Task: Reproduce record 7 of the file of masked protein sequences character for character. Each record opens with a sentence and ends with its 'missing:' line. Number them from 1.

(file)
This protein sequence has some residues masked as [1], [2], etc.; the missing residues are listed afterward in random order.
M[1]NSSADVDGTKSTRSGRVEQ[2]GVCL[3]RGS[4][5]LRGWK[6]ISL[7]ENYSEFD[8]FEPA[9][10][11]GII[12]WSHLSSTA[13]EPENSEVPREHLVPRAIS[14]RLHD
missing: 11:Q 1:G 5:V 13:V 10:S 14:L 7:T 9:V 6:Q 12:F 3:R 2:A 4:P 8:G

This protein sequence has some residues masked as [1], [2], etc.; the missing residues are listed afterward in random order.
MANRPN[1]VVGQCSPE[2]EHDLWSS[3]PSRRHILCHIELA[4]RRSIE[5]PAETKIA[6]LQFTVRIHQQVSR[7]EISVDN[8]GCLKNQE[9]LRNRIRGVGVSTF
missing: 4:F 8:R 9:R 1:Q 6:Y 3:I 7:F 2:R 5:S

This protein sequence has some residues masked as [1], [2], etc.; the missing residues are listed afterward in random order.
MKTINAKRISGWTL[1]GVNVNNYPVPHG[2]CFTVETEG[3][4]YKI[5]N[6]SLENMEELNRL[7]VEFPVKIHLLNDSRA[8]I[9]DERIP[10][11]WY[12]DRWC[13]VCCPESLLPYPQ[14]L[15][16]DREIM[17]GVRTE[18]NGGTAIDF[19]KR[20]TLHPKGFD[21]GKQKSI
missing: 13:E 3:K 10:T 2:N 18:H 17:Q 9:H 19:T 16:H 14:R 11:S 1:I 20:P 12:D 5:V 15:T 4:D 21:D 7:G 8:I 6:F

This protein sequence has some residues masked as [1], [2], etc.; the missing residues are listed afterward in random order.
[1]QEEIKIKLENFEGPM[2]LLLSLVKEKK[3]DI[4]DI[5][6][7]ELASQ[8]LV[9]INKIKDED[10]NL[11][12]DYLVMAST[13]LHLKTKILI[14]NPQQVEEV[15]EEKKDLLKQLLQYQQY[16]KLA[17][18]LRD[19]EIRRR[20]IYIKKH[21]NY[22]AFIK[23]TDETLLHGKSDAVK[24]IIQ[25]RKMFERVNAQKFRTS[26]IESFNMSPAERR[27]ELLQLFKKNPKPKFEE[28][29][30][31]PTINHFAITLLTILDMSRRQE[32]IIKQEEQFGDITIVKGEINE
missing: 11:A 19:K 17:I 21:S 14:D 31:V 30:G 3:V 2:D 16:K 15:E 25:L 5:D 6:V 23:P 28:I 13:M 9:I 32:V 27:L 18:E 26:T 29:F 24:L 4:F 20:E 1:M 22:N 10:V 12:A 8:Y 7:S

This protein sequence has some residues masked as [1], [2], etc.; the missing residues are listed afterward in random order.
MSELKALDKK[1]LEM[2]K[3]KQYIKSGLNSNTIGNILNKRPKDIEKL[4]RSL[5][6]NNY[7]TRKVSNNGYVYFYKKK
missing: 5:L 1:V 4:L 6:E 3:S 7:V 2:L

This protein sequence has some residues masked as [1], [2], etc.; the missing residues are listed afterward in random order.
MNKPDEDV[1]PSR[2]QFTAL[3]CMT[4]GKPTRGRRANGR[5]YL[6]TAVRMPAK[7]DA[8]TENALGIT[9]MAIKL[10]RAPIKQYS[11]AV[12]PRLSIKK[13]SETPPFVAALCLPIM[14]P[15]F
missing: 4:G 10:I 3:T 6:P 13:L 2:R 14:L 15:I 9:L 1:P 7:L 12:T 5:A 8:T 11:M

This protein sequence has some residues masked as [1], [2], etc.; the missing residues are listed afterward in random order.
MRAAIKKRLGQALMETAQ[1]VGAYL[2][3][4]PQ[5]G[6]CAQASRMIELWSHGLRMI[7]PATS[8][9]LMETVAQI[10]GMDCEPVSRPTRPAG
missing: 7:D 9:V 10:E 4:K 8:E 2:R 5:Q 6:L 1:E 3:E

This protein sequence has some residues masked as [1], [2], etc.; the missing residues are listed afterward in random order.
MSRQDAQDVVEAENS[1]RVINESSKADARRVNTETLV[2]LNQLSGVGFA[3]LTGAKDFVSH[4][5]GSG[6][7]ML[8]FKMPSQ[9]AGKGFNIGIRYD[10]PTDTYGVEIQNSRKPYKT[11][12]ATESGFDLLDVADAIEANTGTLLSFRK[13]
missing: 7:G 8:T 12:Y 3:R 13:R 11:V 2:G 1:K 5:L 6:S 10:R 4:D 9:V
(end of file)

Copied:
This protein sequence has some residues masked as [1], [2], etc.; the missing residues are listed afterward in random order.
MRAAIKKRLGQALMETAQ[1]VGAYL[2][3][4]PQ[5]G[6]CAQASRMIELWSHGLRMI[7]PATS[8][9]LMETVAQI[10]GMDCEPVSRPTRPAG
missing: 7:D 9:V 10:E 4:K 8:E 2:R 5:Q 6:L 1:E 3:E